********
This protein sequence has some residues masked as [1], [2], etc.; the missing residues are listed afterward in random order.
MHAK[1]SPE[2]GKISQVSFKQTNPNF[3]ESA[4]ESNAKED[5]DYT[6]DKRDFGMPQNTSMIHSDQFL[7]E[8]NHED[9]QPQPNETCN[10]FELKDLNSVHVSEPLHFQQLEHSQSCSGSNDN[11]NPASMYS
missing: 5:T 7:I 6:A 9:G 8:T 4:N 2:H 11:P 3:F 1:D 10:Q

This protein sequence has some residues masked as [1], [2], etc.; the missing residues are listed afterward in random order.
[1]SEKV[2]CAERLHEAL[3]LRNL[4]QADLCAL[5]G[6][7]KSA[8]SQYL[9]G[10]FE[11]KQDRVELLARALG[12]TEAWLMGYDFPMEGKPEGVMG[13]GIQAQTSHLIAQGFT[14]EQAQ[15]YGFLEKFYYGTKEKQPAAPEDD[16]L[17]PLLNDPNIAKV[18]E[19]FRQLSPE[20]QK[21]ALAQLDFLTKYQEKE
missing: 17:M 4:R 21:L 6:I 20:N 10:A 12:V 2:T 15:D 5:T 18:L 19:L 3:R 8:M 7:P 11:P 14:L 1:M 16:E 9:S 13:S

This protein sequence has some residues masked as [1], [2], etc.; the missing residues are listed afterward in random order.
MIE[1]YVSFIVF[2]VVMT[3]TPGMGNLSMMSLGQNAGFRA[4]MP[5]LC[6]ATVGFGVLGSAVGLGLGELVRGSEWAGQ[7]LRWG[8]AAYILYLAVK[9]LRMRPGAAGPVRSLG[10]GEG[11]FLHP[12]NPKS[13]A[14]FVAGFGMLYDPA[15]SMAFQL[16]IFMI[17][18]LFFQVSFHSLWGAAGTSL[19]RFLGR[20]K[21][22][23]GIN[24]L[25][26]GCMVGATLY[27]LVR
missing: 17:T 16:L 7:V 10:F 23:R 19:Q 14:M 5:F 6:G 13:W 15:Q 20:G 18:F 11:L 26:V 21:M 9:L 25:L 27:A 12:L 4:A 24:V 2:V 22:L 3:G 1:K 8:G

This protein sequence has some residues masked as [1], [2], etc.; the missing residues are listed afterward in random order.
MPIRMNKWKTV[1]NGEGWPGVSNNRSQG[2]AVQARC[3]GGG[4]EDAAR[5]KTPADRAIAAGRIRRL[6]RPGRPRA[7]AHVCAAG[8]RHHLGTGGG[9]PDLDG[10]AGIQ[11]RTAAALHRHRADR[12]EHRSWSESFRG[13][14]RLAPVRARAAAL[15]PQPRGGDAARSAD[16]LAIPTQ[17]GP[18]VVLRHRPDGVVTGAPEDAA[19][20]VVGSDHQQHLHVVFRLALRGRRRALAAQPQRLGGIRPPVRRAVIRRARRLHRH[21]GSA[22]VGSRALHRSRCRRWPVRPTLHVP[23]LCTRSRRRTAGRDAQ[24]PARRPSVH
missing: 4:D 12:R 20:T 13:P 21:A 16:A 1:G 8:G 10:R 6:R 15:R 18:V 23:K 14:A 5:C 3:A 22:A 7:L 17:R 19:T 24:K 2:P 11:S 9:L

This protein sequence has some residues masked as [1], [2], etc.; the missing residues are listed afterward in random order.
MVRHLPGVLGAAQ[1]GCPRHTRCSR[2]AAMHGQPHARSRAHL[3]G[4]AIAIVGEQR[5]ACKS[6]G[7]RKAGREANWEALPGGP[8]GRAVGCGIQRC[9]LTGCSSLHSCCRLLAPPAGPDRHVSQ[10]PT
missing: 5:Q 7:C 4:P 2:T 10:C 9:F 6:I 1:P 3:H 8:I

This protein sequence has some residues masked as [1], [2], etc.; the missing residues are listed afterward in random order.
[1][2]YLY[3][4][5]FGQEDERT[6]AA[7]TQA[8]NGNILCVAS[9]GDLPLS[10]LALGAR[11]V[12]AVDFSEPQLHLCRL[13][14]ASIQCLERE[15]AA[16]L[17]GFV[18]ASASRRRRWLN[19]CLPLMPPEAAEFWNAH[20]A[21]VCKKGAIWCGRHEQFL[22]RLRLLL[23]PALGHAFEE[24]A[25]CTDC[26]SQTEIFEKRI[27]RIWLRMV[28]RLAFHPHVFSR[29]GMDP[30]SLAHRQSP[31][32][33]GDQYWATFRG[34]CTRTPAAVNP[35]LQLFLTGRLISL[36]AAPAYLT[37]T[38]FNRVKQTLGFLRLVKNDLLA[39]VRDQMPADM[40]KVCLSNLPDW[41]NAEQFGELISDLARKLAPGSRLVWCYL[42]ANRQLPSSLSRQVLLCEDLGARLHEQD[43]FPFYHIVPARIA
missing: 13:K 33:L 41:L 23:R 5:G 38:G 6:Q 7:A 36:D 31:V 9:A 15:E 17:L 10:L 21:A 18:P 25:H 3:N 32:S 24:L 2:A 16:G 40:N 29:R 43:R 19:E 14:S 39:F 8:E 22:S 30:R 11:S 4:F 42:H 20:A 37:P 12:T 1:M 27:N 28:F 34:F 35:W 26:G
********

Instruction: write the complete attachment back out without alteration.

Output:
This protein sequence has some residues masked as [1], [2], etc.; the missing residues are listed afterward in random order.
MHAK[1]SPE[2]GKISQVSFKQTNPNF[3]ESA[4]ESNAKED[5]DYT[6]DKRDFGMPQNTSMIHSDQFL[7]E[8]NHED[9]QPQPNETCN[10]FELKDLNSVHVSEPLHFQQLEHSQSCSGSNDN[11]NPASMYS
missing: 5:T 7:I 6:A 9:G 8:T 4:N 2:H 11:P 3:F 1:D 10:Q

This protein sequence has some residues masked as [1], [2], etc.; the missing residues are listed afterward in random order.
[1]SEKV[2]CAERLHEAL[3]LRNL[4]QADLCAL[5]G[6][7]KSA[8]SQYL[9]G[10]FE[11]KQDRVELLARALG[12]TEAWLMGYDFPMEGKPEGVMG[13]GIQAQTSHLIAQGFT[14]EQAQ[15]YGFLEKFYYGTKEKQPAAPEDD[16]L[17]PLLNDPNIAKV[18]E[19]FRQLSPE[20]QK[21]ALAQLDFLTKYQEKE
missing: 17:M 4:R 21:L 6:I 20:N 10:A 12:V 2:T 15:D 5:T 18:L 19:L 3:R 8:M 7:P 11:P 14:L 1:M 16:E 9:S 13:S

This protein sequence has some residues masked as [1], [2], etc.; the missing residues are listed afterward in random order.
MIE[1]YVSFIVF[2]VVMT[3]TPGMGNLSMMSLGQNAGFRA[4]MP[5]LC[6]ATVGFGVLGSAVGLGLGELVRGSEWAGQ[7]LRWG[8]AAYILYLAVK[9]LRMRPGAAGPVRSLG[10]GEG[11]FLHP[12]NPKS[13]A[14]FVAGFGMLYDPA[15]SMAFQL[16]IFMI[17][18]LFFQVSFHSLWGAAGTSL[19]RFLGR[20]K[21][22][23]GIN[24]L[25][26]GCMVGATLY[27]LVR
missing: 17:T 16:L 7:V 10:F 23:R 19:Q 14:M 5:F 6:G 13:W 15:Q 20:G 18:F 11:L 26:V 21:M 9:L 25:L 27:A 12:L 4:A 24:V 2:V 22:L 3:G 1:K 8:G

This protein sequence has some residues masked as [1], [2], etc.; the missing residues are listed afterward in random order.
MPIRMNKWKTV[1]NGEGWPGVSNNRSQG[2]AVQARC[3]GGG[4]EDAAR[5]KTPADRAIAAGRIRRL[6]RPGRPRA[7]AHVCAAG[8]RHHLGTGGG[9]PDLDG[10]AGIQ[11]RTAAALHRHRADR[12]EHRSWSESFRG[13][14]RLAPVRARAAAL[15]PQPRGGDAARSAD[16]LAIPTQ[17]GP[18]VVLRHRPDGVVTGAPEDAA[19][20]VVGSDHQQHLHVVFRLALRGRRRALAAQPQRLGGIRPPVRRAVIRRARRLHRH[21]GSA[22]VGSRALHRSRCRRWPVRPTLHVP[23]LCTRSRRRTAGRDAQ[24]PARRPSVH
missing: 4:D 12:R 20:T 13:P 21:A 16:A 1:G 8:G 10:R 6:R 15:R 18:V 23:K 14:A 5:C 3:A 22:A 7:L 17:R 19:T 24:K 2:P 11:S 9:L

This protein sequence has some residues masked as [1], [2], etc.; the missing residues are listed afterward in random order.
MVRHLPGVLGAAQ[1]GCPRHTRCSR[2]AAMHGQPHARSRAHL[3]G[4]AIAIVGEQR[5]ACKS[6]G[7]RKAGREANWEALPGGP[8]GRAVGCGIQRC[9]LTGCSSLHSCCRLLAPPAGPDRHVSQ[10]PT
missing: 5:Q 7:C 4:P 2:T 10:C 9:F 6:I 1:P 3:H 8:I

This protein sequence has some residues masked as [1], [2], etc.; the missing residues are listed afterward in random order.
[1][2]YLY[3][4][5]FGQEDERT[6]AA[7]TQA[8]NGNILCVAS[9]GDLPLS[10]LALGAR[11]V[12]AVDFSEPQLHLCRL[13][14]ASIQCLERE[15]AA[16]L[17]GFV[18]ASASRRRRWLN[19]CLPLMPPEAAEFWNAH[20]A[21]VCKKGAIWCGRHEQFL[22]RLRLLL[23]PALGHAFEE[24]A[25]CTDC[26]SQTEIFEKRI[27]RIWLRMV[28]RLAFHPHVFSR[29]GMDP[30]SLAHRQSP[31][32][33]GDQYWATFRG[34]CTRTPAAVNP[35]LQLFLTGRLISL[36]AAPAYLT[37]T[38]FNRVKQTLGFLRLVKNDLLA[39]VRDQMPADM[40]KVCLSNLPDW[41]NAEQFGELISDLARKLAPGSRLVWCYL[42]ANRQLPSSLSRQVLLCEDLGARLHEQD[43]FPFYHIVPARIA
missing: 13:K 33:L 41:L 23:R 5:G 38:G 6:Q 7:A 36:D 31:V 9:A 15:E 17:L 10:L 21:A 18:P 25:H 3:N 32:S 24:L 2:A 16:G 40:N 29:R 43:R 19:E 14:S 39:F 8:E 22:S 30:R 11:S 4:F 42:H 20:A 37:P 12:T 1:M 27:N 28:F 34:F 35:W 26:G